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Old 03-11-2007, 12:28 AM
 
Location: Way on the outskirts of LA LA land.
3,040 posts, read 10,447,315 times
Reputation: 1927

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I was just reading the thread about earthquakes in California and someone mentioned quakes being like "E Ticket" rides. This caused me to think about the "E" Ticket, along with some other nostalgic things I remember from growing up in Southern California. Here's a list that comes to mind off the top of my head. Anyone else have anything they'd like to add?

Disneyland Tickets: A, B, C, D, & E Denominations. "A" was least expensive, and could mostly be used for the trolley on Main St. and similar attractions. I don't really remember what the "B" tickets were good for, maybe the shooting gallery? (remember that, too?) "C" tickets were for middle of the road attractions, but I can't remember which they were. Maybe the steamship "Columbia," or the Train around the park? "D" tickets were for the better attractions, but not the best ones. It's the "E" ticket rides I remember best, such as the Matterhorn, the Jungle Cruise, and Space Mountain. I think even "Small World" was an E ticket ride, although I can't imagine why, since you could never get that song out of your head!!!

The Helms Bakery man: He used to deliver fresh bread through my neighborhood in his old (probably new at that time) Suburban Panel Truck.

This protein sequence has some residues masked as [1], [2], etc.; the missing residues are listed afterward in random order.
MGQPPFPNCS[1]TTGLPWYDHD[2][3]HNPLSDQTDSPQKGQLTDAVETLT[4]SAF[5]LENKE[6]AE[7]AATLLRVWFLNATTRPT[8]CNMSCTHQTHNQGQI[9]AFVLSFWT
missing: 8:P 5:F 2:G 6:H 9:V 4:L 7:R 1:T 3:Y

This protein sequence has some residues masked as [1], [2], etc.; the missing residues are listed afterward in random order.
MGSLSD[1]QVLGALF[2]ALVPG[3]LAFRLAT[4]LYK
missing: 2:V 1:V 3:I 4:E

The Carnation milk man: Yup, we had fresh milk delivery back in those days, too.

The family farms in the San Fernando Valley: There were quite a few farms and dairies in the Valley back in those days. I think of the ones I remember, there is only one left. It's the one on Rinaldi St. in Mission Hills.

The Principal's Paddle:
I remember this one, too. Back in those days, if the teacher thought you were out of line, he or she could send you to the principal for some one-on-one attention. This meant one paddle to one bottom, repeated, if necessary. I only experienced that once!

The Pacific Electric: This was the public transportation system that Los Angeles used to have. Although I'm too young to have experienced it, I've heard many great things about it. The legend has it that the demise of the P.E. was brought about by General Motors, Standard Oil, and Goodyear Tire, all of which wanted to put people into their own cars.